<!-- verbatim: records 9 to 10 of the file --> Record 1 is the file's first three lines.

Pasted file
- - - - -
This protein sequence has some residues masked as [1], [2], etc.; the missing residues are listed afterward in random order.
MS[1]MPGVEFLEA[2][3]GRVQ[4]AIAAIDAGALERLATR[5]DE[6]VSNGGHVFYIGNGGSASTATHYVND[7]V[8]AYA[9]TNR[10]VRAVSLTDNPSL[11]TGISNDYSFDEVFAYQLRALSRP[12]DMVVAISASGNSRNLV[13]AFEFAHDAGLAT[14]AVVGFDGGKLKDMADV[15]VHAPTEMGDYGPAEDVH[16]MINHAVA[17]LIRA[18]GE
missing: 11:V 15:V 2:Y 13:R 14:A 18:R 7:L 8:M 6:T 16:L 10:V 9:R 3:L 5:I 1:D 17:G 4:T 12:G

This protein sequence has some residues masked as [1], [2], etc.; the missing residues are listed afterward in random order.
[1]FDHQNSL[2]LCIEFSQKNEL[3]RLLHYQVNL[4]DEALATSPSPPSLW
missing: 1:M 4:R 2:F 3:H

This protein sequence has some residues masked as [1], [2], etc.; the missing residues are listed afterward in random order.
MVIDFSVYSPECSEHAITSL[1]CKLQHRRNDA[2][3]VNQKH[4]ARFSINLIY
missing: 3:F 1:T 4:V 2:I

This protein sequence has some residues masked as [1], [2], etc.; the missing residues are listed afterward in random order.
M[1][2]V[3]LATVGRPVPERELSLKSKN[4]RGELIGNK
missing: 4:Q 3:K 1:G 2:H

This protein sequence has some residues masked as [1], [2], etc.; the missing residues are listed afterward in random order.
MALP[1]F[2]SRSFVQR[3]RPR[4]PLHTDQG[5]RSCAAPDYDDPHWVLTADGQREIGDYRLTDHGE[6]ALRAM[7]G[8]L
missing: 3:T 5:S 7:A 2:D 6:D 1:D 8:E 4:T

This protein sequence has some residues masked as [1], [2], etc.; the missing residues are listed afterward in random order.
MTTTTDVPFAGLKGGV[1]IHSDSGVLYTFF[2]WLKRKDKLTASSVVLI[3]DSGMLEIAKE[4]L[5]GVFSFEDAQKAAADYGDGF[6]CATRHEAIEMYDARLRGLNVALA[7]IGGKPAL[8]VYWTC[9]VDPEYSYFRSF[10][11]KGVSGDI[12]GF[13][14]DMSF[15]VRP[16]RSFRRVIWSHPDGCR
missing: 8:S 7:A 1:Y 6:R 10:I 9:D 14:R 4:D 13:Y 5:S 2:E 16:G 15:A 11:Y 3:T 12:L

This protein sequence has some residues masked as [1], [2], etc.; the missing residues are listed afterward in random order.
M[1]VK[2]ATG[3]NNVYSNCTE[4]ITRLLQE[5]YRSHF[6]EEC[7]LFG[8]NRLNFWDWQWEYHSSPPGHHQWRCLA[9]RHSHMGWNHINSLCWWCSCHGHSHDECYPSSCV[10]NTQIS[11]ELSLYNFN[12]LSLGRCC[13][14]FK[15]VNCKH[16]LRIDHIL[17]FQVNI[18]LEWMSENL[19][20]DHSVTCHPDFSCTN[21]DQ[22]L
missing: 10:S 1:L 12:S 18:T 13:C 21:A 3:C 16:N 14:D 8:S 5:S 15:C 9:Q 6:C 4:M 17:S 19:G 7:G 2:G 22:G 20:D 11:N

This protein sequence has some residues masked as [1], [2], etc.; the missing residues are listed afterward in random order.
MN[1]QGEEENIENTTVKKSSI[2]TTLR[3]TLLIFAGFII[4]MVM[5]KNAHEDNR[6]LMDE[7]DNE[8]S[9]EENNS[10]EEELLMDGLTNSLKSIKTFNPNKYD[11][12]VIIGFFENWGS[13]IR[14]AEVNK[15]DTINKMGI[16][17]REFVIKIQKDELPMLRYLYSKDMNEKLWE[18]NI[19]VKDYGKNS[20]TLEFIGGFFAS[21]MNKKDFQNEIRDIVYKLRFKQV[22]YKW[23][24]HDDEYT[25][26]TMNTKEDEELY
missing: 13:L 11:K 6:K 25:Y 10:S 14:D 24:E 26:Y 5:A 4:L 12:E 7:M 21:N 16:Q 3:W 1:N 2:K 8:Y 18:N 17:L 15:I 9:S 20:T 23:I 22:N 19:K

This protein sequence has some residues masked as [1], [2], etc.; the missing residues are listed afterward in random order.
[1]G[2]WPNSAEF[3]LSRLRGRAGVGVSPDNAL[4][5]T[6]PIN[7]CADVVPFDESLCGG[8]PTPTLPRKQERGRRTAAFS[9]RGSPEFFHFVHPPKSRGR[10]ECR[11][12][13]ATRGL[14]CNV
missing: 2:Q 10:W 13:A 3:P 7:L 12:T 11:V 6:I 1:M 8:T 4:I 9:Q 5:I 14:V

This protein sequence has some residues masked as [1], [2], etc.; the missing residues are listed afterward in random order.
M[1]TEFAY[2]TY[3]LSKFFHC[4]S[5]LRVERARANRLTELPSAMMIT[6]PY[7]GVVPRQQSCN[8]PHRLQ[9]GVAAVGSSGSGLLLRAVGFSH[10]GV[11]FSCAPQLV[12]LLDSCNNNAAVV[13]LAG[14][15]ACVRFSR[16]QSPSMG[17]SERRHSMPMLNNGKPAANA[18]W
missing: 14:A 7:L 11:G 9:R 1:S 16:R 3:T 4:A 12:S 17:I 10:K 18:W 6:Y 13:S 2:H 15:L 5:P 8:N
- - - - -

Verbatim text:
This protein sequence has some residues masked as [1], [2], etc.; the missing residues are listed afterward in random order.
[1]G[2]WPNSAEF[3]LSRLRGRAGVGVSPDNAL[4][5]T[6]PIN[7]CADVVPFDESLCGG[8]PTPTLPRKQERGRRTAAFS[9]RGSPEFFHFVHPPKSRGR[10]ECR[11][12][13]ATRGL[14]CNV
missing: 2:Q 10:W 13:A 3:P 7:L 12:T 11:V 6:I 1:M 8:T 4:I 9:Q 5:I 14:V

This protein sequence has some residues masked as [1], [2], etc.; the missing residues are listed afterward in random order.
M[1]TEFAY[2]TY[3]LSKFFHC[4]S[5]LRVERARANRLTELPSAMMIT[6]PY[7]GVVPRQQSCN[8]PHRLQ[9]GVAAVGSSGSGLLLRAVGFSH[10]GV[11]FSCAPQLV[12]LLDSCNNNAAVV[13]LAG[14][15]ACVRFSR[16]QSPSMG[17]SERRHSMPMLNNGKPAANA[18]W
missing: 14:A 7:L 11:G 9:R 1:S 16:R 3:T 4:A 12:S 17:I 10:K 18:W 6:Y 13:S 2:H 15:L 5:P 8:N